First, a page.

wed 26/04/2017

CD: 10 000 Russos - 10 000 Russos | reviews, news & interviews

CD: 10.000 Russos - 10.000 Russos

CD: 10.000 Russos - 10.000 Russos

A muscular psychedelic debut from Portugal that heads straight for the dance-floor

Mind-expanding psychedelia with an eye for the dance-floor and free of navel-gazing pastoral whimsy has been springing up in all kinds of unexpected places
10.000 Russos: motorik monsters with driving grooves

There is something strange happening in mainland Europe at the moment. Perhaps this has been spurred on by a feeling that the old certainties of the past aren’t quite so solid, but a mind-expanding psychedelia with an eye for the dance-floor and free of navel-gazing pastoral whimsy has been springing up in all kinds of unexpected places. Bands like Goat and Sonic Jesus (from Sweden and Italy respectively) have begun to make themselves heard by peddling sonic rituals that take their cues from a far bigger world than late ‘60s California, and it is out of this miasma that Portuguese threesome 10.000 Russos (pronounced Dez Mill Russos) have emerged with their self-titled album.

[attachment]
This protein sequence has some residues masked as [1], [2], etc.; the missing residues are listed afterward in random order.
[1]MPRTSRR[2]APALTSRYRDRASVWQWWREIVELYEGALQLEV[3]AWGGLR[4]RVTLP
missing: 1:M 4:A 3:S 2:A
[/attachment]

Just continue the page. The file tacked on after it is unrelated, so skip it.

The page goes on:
Expansive soundscapes beget motorik monsters with driving grooves and half-heard vocals on trippy but intense tunes like “Karl Burns” and “Baden Baden Baden”, bringing to mind the Spacemen 3-like sound of electro-punks Suicide jamming with krautrock titans Neu – and often collapsing into howling feedback-powered drones. While “Us vs Us” brings another dimension to 10.000 Russos’ groove and comes across like late ‘80s acid house played on conventional rock instruments. It’s infectious stuff and could almost have rubbed up against the likes of A Guy Called Gerald’s “Voodoo Ray” back in the days of acid madness without causing a dance floor exodus to the bar.

The 13-minute long “Stakhanovets/Kalunet”, however, is the cherry on the cake here. It’s an exhilarating psychedelic wig-out that brings to mind the Velvet Underground’s “Sister Ray” with its pounding beat and distorted vocals backed by wailing guitars and a bagful of effects pedals. It also provides a dark but strangely uplifting groove that is anything but background music and again demonstrates why our European cousins are at the head of the psychedelic pack these days.

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